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AP: Michael Jackson Death Ruled a Homicide

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By Caleb Groos on August 24, 2009 4:06 PM

The AP, citing a law enforcement official, is reporting that the King of Pop's death was ruled a homicide by the LA County Coroner. While no official ruling from the coroner's office has been released, statements in a search warrant affidavit that Jackson died of lethal levels of propofol have eyes focused on Jackson doctor Conrad Murray.

As the AP reports, the search warrant affidavit was recently unsealed. In it, the LA County Coroner states that a deadly level of the anesthetic propofol killed Michael Jackson. The affidavit does not state that Jackson's death was a homicide. For this, the AP cites an unnamed law enforcement official.

As discussed in the LA Times, it appears increasingly likely that one of Jackson's doctors, Conrad Murray may face charges over the death.

That makes this a good time to remember that there are many types of homicide. None of what's been reported today has anything to do with murder.

The charge (if any) Dr. Murray would likely face is at the other end of the homicide spectrum -- involuntary manslaughter.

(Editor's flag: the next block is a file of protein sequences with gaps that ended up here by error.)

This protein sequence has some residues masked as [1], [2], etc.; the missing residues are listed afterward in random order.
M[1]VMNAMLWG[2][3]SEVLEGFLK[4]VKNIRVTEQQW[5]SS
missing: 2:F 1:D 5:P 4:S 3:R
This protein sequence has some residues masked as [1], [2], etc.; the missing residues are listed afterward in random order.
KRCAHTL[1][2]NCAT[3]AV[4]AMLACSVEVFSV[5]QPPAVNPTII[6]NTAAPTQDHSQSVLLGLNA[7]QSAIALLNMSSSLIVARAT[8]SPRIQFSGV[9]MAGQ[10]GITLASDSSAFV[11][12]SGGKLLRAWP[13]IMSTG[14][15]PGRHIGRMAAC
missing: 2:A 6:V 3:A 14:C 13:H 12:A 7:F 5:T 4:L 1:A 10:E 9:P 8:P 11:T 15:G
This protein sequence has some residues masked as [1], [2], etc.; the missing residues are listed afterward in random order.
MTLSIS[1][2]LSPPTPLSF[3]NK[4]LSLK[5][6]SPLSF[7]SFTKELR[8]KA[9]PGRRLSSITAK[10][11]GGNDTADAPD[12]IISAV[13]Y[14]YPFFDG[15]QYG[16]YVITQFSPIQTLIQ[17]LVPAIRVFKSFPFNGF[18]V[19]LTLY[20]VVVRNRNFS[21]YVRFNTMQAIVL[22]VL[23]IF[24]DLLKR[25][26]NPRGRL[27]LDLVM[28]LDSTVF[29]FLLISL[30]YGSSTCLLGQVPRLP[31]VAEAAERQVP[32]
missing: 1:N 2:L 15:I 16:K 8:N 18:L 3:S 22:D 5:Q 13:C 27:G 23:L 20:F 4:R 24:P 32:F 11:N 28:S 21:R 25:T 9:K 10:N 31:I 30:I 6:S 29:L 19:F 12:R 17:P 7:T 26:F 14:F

Under California law, manslaughter is the unlawful killing of another person without malice. Involuntary manslaughter is manslaughter which is committed while in the course of an unlawful act (beneath a felony), or in the course of doing something lawful in an unlawful manner, or without due caution and circumspection.

Dr. Murray has admitted to administering propofol to Jackson, however, as the LA Times reports, authorities have found no evidence that the doctor obtained the medication under his medical license or DEA tracking number. That means that if he was administering the drug unlawfully, it could be involuntary manslaughter if the drug killed Jackson.

Another theory for charging Dr. Murray would be that he simply administered the drug negligently and without enough caution or circumspection, and that it killed Jackson.

Of course, he could also be sued civilly by the Jackson estate for wrongful death and/or medical malpractice.

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